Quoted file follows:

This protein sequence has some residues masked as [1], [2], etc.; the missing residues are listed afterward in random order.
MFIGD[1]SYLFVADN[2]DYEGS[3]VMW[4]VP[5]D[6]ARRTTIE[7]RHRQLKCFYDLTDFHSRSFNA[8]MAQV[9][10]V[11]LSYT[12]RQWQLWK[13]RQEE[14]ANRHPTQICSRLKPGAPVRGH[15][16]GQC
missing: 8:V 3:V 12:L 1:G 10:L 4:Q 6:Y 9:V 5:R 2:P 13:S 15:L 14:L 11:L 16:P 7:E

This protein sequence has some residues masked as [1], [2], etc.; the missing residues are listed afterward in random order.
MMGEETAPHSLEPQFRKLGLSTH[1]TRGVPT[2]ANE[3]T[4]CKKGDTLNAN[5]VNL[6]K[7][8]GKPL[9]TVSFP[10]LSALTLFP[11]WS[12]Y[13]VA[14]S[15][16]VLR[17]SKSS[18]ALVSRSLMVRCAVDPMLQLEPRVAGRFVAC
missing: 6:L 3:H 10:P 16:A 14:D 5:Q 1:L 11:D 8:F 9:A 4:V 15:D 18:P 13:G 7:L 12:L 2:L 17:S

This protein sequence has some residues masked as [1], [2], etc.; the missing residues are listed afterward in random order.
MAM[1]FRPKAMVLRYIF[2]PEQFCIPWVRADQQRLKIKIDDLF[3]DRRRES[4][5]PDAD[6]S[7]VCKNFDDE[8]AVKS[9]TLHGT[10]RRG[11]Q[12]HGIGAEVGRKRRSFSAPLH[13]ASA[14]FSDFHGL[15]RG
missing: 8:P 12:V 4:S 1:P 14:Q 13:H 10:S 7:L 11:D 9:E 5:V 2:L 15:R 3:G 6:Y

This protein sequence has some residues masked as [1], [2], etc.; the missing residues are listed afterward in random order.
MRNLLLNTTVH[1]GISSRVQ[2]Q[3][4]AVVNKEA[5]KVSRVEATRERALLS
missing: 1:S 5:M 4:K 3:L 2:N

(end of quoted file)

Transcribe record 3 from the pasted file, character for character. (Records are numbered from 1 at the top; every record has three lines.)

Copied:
This protein sequence has some residues masked as [1], [2], etc.; the missing residues are listed afterward in random order.
MAM[1]FRPKAMVLRYIF[2]PEQFCIPWVRADQQRLKIKIDDLF[3]DRRRES[4][5]PDAD[6]S[7]VCKNFDDE[8]AVKS[9]TLHGT[10]RRG[11]Q[12]HGIGAEVGRKRRSFSAPLH[13]ASA[14]FSDFHGL[15]RG
missing: 8:P 12:V 4:S 1:P 14:Q 13:H 10:S 7:L 11:D 9:E 5:V 2:L 15:R 3:G 6:Y